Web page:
(There is actually a picture of Pamela in a meltdown that is so disturbing I think it is actually irresponsible to post it, even all these years later. If you would like to look at it yourself, for educational purposes, you can check it out here.)

BUT, I still approve of my son’s ABA therapy. Why? Because they eliminated Aversion Therapy and introduced Positive Behavior Interventions. Positive Behavior Interventions are more about redirecting. So say if a child is doing self harm, like biting himself, scratching, or banging his head, a therapist will redirect that energy to maybe, a preferred object, like a fidget spinner or a bouncy ball, or something that engages that child, something that soothes them, like a swing, or a song. They will also try to analyze WHY that self-harming behavior happened. That way they can change the environment or the situation to help him self regulate without hurting himself next time.

Flapping, spinning, jumping, or running, all of those kinds of stims are welcomed. As they should be!

If the stimming turns to escape behaviors (wanting to leave) in the middle of a task, the therapist will often place a demand that the child ask for a break as soon as they start to show distress. The kid says “I’m done with this task” (or signs “all done”) and off they go! No aversion! It’s the least amount of stress possible while still learning a socially acceptable way to leave a task.

And you might ask- Why does it matter that he be socially acceptable? That’s a nuerotypical’s problem, not my kid’s. Well, that’s not really helpful to your kid. They may seem like they don’t care, but autistic people still have the desire to be social. Everyone wants to be loved. And following the bare minimum of social contracts makes it easier to create friendships and romantic attachments. You don’t want him abandoning a dinner date at the table because he doesn’t know how to transition, do you? Or a job interview?

More importantly, to remain safe they need to know how to interact with people so that they are not deemed “aggressive” or “dangerous”. Very bad things happen when typical people are frightened by adults showing “odd” behavior. Autistic people have been attacked, tased, and even shot by police that thought they were dangerous or on drugs. Again, as I have said before and will continue to say, Remember Kenneth French.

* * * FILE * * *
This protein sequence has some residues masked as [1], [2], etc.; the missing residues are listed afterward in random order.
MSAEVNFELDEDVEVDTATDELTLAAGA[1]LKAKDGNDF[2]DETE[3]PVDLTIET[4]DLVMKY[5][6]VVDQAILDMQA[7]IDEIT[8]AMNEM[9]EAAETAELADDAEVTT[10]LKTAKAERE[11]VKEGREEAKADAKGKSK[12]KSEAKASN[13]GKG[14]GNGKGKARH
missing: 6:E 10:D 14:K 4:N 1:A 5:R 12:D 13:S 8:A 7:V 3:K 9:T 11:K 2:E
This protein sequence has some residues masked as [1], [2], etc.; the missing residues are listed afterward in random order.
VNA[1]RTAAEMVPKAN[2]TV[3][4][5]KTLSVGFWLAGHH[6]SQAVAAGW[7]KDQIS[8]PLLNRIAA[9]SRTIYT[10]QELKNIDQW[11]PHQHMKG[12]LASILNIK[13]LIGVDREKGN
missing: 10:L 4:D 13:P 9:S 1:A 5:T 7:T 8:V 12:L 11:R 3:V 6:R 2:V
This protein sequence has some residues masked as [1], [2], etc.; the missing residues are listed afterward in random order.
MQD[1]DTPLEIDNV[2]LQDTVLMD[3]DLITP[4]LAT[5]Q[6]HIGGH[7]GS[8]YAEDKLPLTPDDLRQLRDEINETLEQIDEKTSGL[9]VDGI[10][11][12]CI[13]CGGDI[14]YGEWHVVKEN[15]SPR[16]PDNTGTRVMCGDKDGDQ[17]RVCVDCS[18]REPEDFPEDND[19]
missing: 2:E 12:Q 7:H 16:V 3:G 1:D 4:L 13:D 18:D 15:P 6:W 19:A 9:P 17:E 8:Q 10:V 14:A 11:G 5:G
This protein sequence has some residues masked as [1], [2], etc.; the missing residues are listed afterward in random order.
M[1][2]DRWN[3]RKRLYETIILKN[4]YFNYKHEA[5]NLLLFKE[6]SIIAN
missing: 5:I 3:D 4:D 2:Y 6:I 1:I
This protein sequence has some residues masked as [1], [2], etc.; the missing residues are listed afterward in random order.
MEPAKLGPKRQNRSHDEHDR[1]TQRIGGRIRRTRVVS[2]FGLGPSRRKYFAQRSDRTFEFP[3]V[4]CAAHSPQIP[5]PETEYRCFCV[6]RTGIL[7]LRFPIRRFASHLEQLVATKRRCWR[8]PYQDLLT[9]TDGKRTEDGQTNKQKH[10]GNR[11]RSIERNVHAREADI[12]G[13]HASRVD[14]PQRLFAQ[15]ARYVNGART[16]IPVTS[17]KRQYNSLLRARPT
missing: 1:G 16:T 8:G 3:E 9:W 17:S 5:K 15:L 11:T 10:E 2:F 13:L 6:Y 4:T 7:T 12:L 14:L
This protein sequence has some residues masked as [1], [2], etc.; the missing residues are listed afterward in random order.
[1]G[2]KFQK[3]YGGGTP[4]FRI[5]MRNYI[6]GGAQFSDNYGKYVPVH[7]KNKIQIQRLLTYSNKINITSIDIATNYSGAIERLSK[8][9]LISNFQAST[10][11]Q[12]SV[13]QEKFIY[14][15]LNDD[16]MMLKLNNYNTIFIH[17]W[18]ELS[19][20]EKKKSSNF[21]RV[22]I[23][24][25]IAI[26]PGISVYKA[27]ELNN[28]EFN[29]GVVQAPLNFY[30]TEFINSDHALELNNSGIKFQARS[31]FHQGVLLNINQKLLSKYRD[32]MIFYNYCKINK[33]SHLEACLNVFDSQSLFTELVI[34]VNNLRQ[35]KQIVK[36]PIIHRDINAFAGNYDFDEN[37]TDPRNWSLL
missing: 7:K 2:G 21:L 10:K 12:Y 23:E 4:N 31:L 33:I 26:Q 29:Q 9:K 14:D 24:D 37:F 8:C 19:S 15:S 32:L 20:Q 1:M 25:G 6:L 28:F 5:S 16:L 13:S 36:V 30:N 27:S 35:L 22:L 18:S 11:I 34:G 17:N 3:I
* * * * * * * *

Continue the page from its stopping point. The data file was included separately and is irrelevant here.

OK. But some people still say that ABA is abuse and not to believe anyone that says it isn’t like that anymore. I have two things to say about that-

First, they may be referring to the idea that ABA is trying to teach a child how to be “normal” and in doing so makes them feel like they are broken, or diseased. I think that is a legit concern. But I don’t think it is tantamount to abuse. If this is your concern but you still want to do behavioral therapy, you need to speak with the therapist and make sure they know your opinions on neurodiversity, and what exactly you want your child to achieve, i.e. you want them to be able to eat at the dinner table with the family, but you DON’T want them to be just like “everyone else.”

My biggest concern with this idea is masking. Masking, or pretending to be like “normal” people, can be very harmful in the long run, making them susceptible to abuse on a much larger scale- like domestic or sexual abuse. Because they are just trying to make “normal” people happy. In this, you need to make sure that you are always affirming the good that being autistic brings into their lives, and celebrating their differences. A good solid attachment to their parent will supersede anything that is inadvertently gleamed from a therapist, that is my opinion.

And second, I believe that there is still traditional ABA being performed, today. That is why I don’t shut down advocates that call ABA abuse. Because some ABA is still abuse. And I think anyone that uses Aversion Therapy (the same ideas that they use in Gay Conversion Therapy by the way) should not only have their reputations ruined, they should be prosecuted for assault.

So I do not blindly support ALL ABA therapy, because there is no way to know ALL ABA therapy. I support the therapists that have helped my son with both, PBI, and their love and attention.

I know several parents today who had their kids in ABA, and were horrified to find it was someone like Dr. Lovass aka Dr. Douche-nozzle. That definitely happens. And I think it is my mistake not to say that RIGHT AWAY.

I can’t imagine the betrayal they felt. As my husband says, if I found out that someone was doing that to my son… well, I’m not gonna say what he says. He’s a lawyer after all. He knows where to hide the bodies. (EEesh, that was probably too much. For the purposes of my husband’s possible future murder trial, he has never threatened anyone alive or dead with bodily harm. Plus, I’m his wife, spousal privilege!)

So when autistic advocates get angry, and traditional ABA survivors lobby for the destruction of ABA- you can’t get mad at them. You can’t tone-police. You can’t control their anger, all you can do is what is best for you and your child.